After just ten miles, I absolutely loved this bike.
Okay, in the spirit of long-term testing, where a manufacturer loans us a bike for a good chunk of the year, this isn’t exactly a ‘living with it’ review, but after 300 miles in the first week, I’m still very impressed.
Suzuki’s GSX-S750 is essentially an upgrade to the GSR 750, restyled with new plastics, headlight and tail. It’s also got new clocks, wheels and swing-arm. The frame’s the same, but if it ain’t broke, why fix it?
And that’s the point with the engine – it’s derived from the 2005 GSX-R750 motor. Which is A Very Good Thing. Euro 4 emissions regulations have seen some manufacturers look to all-new power plants. Others have battled on, trying to work around the restrictive exhaust systems, but this is something else…
The original GSX-R750 K5 made a claimed 142bhp @ 12,800rpm and 64lb-ft @ 11,200rpm. Suzuki says the new GSX-S makes 113bhp @ 10,500rpm, and 60lb-ft @ 9000rpm. I’ll be comparing the two bikes next time on the dyno, and sure, the new machine makes 80% of the power, but it peaks at 82% of the revs. Torque is 94% what it was 12 years ago, but it’s happening at 70% of the revs. Looks like all the talk of a more useful road engine isn’t just a load of (bureaucratically stifled) hot air…
Ignore the two sat-nav mounts – I’m not that prone to getting lost; I’m just comparing them
I love 100bhp
In Bike Social's original review of this machine, tester Jim Lyndsey said he reckoned the rear-wheel performance will be about 100bhp, which is just right for the road. I couldn’t agree more; as the owner of a KTM 1050 Adventure (which on the dyno makes 99bhp), I rarely find myself wanting more.
I love a bike that you feel you can work hard, but not be reaching silly speeds. Something that gives you the drive out of corners – the acceleration that makes bikes so much fun – without propelling you into court faster than you can boast about your Panigale making more power than an R1.
Despite many journalists returning full of praise from the GSX-S’ rainy launch, I didn’t expect to like it this much. It’s not the suspension, which adjustable only for preload, feels great on smooth roads, but pretty harsh on less carefully-surfaced Tarmac (I’ll have a play with the adjusters over the coming weeks). It’s that engine. Or more specifically, the noise it makes.
I remember GSX-Rs as having a banshee wail that epitomised what sports-bikes meant when I started riding in 1996, and this thing doesn’t sound any less awesome. Through a combination of clever air-box and exhaust tuning, the GSX-S winds itself up into a frenzy that goads you into twisting the throttle back that little bit further. It’s lucky then that it’s not stupidly fast.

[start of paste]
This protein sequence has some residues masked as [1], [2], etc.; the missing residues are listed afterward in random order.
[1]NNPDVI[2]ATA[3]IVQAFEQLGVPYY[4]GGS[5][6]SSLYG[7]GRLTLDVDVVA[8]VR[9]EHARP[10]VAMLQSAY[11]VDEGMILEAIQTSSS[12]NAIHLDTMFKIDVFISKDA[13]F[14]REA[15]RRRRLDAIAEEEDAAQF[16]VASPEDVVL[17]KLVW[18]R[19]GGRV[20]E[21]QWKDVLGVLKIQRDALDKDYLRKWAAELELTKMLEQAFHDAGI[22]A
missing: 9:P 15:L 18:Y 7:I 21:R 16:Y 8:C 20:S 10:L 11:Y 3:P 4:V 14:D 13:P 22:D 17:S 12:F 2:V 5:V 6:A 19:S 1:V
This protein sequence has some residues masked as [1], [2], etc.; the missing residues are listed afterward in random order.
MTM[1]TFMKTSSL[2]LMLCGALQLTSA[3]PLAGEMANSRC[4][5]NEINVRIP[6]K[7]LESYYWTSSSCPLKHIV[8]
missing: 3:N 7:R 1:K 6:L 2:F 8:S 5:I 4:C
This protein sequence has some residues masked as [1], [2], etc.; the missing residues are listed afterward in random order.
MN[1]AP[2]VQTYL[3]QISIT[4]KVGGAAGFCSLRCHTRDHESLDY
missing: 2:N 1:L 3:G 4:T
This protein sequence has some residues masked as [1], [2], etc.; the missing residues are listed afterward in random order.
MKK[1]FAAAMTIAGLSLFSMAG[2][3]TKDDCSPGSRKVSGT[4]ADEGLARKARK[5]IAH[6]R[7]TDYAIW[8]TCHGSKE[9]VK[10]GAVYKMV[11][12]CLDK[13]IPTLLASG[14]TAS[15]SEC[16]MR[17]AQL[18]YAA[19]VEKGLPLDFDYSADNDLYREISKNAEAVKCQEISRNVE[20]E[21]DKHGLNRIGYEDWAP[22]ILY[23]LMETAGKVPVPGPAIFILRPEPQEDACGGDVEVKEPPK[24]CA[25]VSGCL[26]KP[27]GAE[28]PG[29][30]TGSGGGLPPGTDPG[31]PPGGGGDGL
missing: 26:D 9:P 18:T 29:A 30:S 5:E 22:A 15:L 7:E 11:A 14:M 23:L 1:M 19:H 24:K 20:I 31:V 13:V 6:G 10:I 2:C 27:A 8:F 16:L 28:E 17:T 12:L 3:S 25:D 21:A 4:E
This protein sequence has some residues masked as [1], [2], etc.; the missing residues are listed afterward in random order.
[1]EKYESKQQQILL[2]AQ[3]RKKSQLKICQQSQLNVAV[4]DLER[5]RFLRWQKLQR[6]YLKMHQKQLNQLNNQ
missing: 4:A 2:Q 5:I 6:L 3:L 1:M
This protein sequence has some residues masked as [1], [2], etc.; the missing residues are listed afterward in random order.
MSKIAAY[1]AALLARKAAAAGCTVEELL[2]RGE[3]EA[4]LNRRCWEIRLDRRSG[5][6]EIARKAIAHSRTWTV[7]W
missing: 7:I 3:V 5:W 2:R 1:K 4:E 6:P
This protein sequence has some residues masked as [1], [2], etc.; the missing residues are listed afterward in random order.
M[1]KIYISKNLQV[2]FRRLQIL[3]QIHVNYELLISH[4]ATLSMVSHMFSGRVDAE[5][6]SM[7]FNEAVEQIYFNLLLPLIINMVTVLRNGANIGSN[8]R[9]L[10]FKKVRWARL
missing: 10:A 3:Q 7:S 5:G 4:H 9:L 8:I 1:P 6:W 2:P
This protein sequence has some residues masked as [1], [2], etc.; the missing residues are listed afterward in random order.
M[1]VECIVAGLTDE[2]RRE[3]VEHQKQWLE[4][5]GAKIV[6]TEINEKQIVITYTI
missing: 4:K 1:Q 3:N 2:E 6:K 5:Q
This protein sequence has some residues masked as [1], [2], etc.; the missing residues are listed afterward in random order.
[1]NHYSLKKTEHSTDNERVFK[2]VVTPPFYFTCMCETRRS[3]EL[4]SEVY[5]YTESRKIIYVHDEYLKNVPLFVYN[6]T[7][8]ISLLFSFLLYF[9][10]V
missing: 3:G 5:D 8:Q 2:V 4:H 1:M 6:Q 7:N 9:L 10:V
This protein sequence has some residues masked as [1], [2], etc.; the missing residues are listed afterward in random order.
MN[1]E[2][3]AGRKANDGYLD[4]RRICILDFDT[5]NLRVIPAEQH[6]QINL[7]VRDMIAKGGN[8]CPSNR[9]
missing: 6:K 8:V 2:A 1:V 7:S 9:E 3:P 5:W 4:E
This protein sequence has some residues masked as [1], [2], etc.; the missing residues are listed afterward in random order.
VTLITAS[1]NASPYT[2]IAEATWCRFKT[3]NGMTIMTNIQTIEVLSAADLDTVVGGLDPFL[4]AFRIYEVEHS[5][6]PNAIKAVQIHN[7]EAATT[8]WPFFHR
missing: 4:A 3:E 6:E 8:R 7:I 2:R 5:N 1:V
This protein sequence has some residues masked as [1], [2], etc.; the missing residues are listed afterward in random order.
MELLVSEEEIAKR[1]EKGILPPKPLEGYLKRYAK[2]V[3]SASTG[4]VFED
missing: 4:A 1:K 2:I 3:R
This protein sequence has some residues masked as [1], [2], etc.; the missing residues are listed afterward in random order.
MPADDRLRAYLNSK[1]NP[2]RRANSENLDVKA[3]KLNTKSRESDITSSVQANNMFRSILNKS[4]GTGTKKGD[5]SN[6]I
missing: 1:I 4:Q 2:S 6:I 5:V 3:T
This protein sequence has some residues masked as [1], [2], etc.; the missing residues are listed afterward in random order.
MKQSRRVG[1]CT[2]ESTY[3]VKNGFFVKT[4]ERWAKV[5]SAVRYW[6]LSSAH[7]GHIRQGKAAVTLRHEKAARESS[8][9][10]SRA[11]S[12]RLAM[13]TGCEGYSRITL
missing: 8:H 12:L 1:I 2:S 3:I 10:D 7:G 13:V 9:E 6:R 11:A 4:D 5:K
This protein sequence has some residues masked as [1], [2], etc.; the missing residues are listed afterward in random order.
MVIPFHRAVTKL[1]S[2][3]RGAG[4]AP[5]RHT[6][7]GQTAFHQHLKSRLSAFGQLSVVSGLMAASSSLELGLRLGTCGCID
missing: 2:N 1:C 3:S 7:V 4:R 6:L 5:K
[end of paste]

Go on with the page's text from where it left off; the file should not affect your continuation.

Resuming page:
The Suzuki is still plenty quick enough though, and I’m needing to keep myself in check a little more than I would on my torquey KTM, but 749cc seems to be the perfect capacity for a street four-cylinder. Having ridden the new Fireblade and Yamaha R6 back-to-back recently, the 600 was great fun, but needed a bit more commitment, while the ’Blade was just too fast for my road riding. I loved that Honda during the launch at Portimao, but on the road, even in second gear, I was into licence-losing territory before the motor really started to get interesting.
There’s a surprising amount of space under the pillion seat
At 5’10” and after tip-toeing around on my KTM, I’m appreciating the Suzuki’s 820mm-high seat, which allows me to easily plant my feet on the ground. The bars don’t make my wrists ache, and the pegs keep my ageing knees comfortable.
There’s no fairing, which I miss in the pouring rain, but wind blast isn’t a major problem. The clutch isn’t hydraulic, but the cable’s smooth, and the action light enough. There’s a decent amount of space under the seat – more than enough for a disc-lock and much more – but there’s nothing stopping smaller items from falling down into the battery area; to get to that, you need to remove the two side panels (one Allen bolt each) and the seat (two more).
£7699 is £30 less than a Triumph Street Triple or a Yamaha MT-09, and depending on where your allegiances lie, that might not be enough of a difference to sway you from your favourite brand. But the GSX-S is a surprising bike, and I’m looking forward to some long journeys, commuting every day, and a bit of time on track. I know I won’t be the hooligan I once was on my first CBR600, but I think it might be time to swap the textiles for leathers again…
Riding 60miles through torrential rain is more fun when you have a screen…
Need to know: Suzuki GSX-S750
Engine: 749cc liquid-cooled parallel four
Power (claimed): 113bhp (84kW) @ 10,500rpm
Torque (claimed): 69lb-ft (81Nm) @9000rpm
Transmission: Six speed, chain final drive
Frame: Steel twin spar
Suspension: (F) 41mm inverted telescopic forks, adjustable preload
Damping; (R): rising rate monoshock, adjustable preload
Brakes: (F) Twin 310mm discs, four-piston radial calipers; (R) 240mm disc, single-piston caliper
Tyres: (F) 120/70-17; (R) 180/55-17
Seat height: 820mm
Kerb weight: 213kg
Fuel capacity: 16 litres (3.5gallons)